Books -- Southern Horrors and Other Writings: The Anti-Lynching Campaign of Ida B. Wells-Barnett (1997), Traces of a Stream: Literacy and Social Change Among African-American Women (2000), Profiles of Ohio Women, 1803-2003 (2003), Feminist Rhetorical Practices: New Horizons in Rhetoric, Composition, and Literacy Studies (co-authored, 2012), Double-Stitch: Black Women Write About Mothers and Daughters (co-edited, 1991), Calling Cards: Theory and Practice in the Study of Race, Gender, and Culture (co-edited, 2005); a college textbook (a reader) for writing courses, Critical Inquiries: Readings on Culture and Community (2003); and two school textbook series — Writer’s Choice (consulting writer) for grades 6 – 8 Reader’s Choice (co-editor) a literature series for grades 9 – 12, both published by Glencoe/McGraw-Hill.  Recently submitted for publication is Women at War:  Diaries, Memoirs, and Letters from the American Civil War. 

Dr. Royster has held various leadership roles in English professional organizations including: chair of the Conference on College Composition and Communication and chair of the executive committee of the Modern Language Association’s Writing Division. Her awards include: the CCCC Braddock Award (2000); the state of Ohio’s Pioneer in Education Award (2000); the MLA Mina P. Shaughnessy Prize (2001); the Columbus YWCA Woman of Achievement Award (2004); the CCCC Exemplar Award (2004); the ADE/MLA Frances Andrew March Award (2006); Winifred Bryan Horner Outstanding Book Award (2014); Fellow of the Rhetoric Society of America (2014).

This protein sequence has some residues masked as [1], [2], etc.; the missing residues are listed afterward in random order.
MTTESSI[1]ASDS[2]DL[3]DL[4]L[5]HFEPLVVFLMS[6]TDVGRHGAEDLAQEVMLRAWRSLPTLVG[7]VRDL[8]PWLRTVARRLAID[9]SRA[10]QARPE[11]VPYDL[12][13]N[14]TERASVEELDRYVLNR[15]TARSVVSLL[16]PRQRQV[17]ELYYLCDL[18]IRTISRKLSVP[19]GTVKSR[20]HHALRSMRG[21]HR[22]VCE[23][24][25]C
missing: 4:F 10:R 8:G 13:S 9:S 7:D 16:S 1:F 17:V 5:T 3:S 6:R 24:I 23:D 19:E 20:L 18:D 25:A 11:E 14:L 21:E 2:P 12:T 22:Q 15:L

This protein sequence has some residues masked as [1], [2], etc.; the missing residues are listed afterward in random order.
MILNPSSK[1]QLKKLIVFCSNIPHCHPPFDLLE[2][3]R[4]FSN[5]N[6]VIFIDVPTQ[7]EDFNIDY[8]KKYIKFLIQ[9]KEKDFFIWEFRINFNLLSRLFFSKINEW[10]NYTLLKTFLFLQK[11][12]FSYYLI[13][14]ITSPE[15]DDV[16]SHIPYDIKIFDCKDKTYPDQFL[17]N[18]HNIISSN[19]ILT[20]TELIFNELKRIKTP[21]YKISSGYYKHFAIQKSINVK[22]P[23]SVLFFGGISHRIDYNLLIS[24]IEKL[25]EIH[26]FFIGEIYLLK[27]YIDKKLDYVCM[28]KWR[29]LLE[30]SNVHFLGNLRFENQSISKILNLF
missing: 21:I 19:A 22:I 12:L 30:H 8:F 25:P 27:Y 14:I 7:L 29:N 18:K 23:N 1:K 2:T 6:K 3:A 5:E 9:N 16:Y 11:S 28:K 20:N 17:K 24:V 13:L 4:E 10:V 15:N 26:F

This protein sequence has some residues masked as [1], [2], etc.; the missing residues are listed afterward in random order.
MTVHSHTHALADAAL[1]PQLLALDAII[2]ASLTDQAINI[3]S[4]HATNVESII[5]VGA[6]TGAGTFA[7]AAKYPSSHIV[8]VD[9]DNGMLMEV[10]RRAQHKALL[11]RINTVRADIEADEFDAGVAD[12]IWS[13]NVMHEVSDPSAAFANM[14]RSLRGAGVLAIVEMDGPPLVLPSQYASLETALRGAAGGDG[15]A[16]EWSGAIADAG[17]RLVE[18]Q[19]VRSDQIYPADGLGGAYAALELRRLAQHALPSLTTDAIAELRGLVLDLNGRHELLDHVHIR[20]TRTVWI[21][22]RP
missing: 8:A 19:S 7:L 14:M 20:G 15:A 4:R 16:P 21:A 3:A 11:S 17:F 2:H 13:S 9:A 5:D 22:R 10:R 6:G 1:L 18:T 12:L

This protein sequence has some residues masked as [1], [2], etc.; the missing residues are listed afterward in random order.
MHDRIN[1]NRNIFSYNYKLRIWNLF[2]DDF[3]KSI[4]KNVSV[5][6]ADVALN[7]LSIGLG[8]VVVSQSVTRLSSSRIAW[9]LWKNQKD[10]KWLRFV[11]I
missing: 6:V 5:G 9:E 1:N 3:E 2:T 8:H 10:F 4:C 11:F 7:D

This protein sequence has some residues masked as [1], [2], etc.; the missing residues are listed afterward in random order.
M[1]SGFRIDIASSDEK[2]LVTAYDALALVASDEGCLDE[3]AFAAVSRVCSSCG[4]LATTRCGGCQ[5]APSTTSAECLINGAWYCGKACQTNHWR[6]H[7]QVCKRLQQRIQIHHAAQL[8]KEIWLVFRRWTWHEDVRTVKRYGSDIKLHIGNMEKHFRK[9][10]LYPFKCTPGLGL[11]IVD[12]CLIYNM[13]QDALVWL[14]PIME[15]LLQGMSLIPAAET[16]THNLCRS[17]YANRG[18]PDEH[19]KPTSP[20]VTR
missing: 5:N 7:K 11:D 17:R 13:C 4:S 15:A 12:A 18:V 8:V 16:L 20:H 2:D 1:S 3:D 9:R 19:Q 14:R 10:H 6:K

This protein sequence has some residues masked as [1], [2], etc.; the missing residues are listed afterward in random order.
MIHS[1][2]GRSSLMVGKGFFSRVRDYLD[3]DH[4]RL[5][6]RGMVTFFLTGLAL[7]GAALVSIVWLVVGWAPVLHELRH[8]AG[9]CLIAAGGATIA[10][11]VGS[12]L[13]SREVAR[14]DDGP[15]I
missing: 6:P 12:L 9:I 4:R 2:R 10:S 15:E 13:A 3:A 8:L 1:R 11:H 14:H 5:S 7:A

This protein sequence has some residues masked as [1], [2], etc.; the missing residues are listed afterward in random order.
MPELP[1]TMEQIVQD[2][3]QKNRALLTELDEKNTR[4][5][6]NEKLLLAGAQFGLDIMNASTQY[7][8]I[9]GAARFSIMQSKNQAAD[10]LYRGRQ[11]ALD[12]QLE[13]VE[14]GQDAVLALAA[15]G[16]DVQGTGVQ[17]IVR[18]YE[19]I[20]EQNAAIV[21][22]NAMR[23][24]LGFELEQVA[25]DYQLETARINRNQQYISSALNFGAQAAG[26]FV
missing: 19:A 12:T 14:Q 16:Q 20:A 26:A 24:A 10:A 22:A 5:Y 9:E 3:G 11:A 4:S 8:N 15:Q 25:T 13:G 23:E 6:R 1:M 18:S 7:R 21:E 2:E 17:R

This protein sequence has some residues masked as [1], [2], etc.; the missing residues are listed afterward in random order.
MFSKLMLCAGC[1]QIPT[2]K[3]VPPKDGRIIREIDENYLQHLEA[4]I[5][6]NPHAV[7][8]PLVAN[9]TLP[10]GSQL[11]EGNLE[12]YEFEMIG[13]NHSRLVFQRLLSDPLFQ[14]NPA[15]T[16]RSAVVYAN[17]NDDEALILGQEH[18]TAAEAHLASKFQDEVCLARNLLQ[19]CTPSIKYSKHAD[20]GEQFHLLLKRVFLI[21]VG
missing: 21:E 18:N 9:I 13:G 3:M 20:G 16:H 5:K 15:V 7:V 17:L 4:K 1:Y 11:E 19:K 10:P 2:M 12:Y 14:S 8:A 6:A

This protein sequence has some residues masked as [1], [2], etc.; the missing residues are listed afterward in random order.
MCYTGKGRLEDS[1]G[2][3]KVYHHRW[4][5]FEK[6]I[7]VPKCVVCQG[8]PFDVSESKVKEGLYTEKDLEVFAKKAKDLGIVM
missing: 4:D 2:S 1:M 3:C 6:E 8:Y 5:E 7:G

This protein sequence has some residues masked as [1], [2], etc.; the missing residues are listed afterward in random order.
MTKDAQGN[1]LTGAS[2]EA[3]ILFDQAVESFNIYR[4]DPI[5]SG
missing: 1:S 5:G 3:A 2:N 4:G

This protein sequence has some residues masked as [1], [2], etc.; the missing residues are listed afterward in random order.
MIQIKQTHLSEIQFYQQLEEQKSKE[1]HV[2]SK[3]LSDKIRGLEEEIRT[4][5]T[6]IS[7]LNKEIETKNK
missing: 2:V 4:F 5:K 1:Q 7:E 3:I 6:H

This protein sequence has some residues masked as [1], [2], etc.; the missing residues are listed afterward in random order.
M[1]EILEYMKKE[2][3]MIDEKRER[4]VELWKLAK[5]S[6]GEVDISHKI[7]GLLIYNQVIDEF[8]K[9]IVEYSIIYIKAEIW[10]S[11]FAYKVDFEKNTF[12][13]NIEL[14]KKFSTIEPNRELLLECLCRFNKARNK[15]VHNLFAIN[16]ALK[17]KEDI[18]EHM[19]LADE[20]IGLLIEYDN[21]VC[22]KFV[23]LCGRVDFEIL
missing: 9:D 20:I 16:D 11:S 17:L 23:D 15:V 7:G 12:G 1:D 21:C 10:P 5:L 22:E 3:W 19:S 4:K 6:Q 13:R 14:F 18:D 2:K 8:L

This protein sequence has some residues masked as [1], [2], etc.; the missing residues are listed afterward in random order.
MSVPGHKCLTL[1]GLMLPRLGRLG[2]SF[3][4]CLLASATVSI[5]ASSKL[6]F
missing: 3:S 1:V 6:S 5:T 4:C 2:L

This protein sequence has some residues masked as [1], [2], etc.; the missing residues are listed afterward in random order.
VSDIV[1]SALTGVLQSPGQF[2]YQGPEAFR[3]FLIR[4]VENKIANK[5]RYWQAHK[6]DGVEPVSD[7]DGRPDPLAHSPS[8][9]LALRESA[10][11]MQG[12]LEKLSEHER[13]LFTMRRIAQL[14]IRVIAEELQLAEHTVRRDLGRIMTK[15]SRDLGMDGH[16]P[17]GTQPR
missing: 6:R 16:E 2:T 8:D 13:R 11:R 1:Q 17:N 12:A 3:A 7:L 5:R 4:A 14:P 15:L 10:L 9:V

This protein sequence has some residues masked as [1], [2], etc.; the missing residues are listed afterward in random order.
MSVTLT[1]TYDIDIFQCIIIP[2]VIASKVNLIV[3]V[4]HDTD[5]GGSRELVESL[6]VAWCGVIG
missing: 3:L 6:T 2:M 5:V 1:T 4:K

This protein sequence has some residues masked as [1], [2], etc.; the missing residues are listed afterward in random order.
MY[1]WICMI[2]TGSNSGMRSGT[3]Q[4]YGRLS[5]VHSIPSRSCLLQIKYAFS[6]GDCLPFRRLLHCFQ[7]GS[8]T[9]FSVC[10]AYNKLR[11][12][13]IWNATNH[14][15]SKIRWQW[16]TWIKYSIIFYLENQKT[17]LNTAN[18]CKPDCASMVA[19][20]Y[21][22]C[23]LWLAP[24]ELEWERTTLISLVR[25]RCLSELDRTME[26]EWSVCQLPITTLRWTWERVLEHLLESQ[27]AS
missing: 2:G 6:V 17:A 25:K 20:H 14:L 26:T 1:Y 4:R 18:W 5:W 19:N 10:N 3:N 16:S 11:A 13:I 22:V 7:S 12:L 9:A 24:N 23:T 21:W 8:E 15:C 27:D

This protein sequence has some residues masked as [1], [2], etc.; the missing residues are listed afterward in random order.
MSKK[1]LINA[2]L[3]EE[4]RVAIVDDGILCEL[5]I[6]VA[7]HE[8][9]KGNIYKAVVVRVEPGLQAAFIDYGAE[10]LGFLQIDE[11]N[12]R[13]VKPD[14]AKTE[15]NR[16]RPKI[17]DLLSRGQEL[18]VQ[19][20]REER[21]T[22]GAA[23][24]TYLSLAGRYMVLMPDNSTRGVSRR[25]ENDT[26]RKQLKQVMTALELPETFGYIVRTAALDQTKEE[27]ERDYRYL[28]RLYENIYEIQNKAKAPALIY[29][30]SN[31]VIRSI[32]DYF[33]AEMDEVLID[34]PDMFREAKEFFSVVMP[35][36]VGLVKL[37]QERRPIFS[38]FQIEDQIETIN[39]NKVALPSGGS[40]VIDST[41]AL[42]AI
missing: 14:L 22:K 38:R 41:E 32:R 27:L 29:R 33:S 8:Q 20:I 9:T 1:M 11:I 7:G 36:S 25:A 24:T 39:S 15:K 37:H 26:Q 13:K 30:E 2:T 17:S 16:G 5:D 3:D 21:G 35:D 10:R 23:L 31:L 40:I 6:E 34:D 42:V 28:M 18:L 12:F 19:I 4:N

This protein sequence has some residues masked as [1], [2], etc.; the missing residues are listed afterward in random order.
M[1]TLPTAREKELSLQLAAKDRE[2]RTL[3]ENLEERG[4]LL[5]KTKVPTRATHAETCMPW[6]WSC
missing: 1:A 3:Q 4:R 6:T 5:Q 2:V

anne-collins-smithAnne Collins Smith

Curator of Collections
Spelman College Museum of Fine Art
Atlanta, Georgia




Anne Collins Smith, a native of New Orleans, is the curator of collections at the Spelman College Museum of Fine Art. She is a cultural curator, art historian, and cultural worker in the literary, visual, and performing arts. Smith received a Bachelor of Arts in English and art history from Spelman College and an Master of Arts degree in visual arts administration from New York University. She served as an intern at the Cinque Gallery, which was founded by artists Romare Bearden, Ernest Crichlow and Norman Lewis. She was also the Romare Bearden Fellow at the Saint Louis Art Museum.

Smith was the Andrew W. Mellon Curatorial Fellow at the Davis Museum and Cultural Center at Wellesley College where she began to fuse interdicisplinarity with her curatorial practice. At the Davis Museum, she curated the exhibition, "The Space Between: Artists Engaging Race and Syncretism." Smith’s interests include: arts, the economy, social uplift,arts leadership, audience development, cosmopolitanism; material culture, public art, and visual culture. She is also extremely interested in the evolving role of the curator, and, African Diasporic continuity in artistic and cultural practices.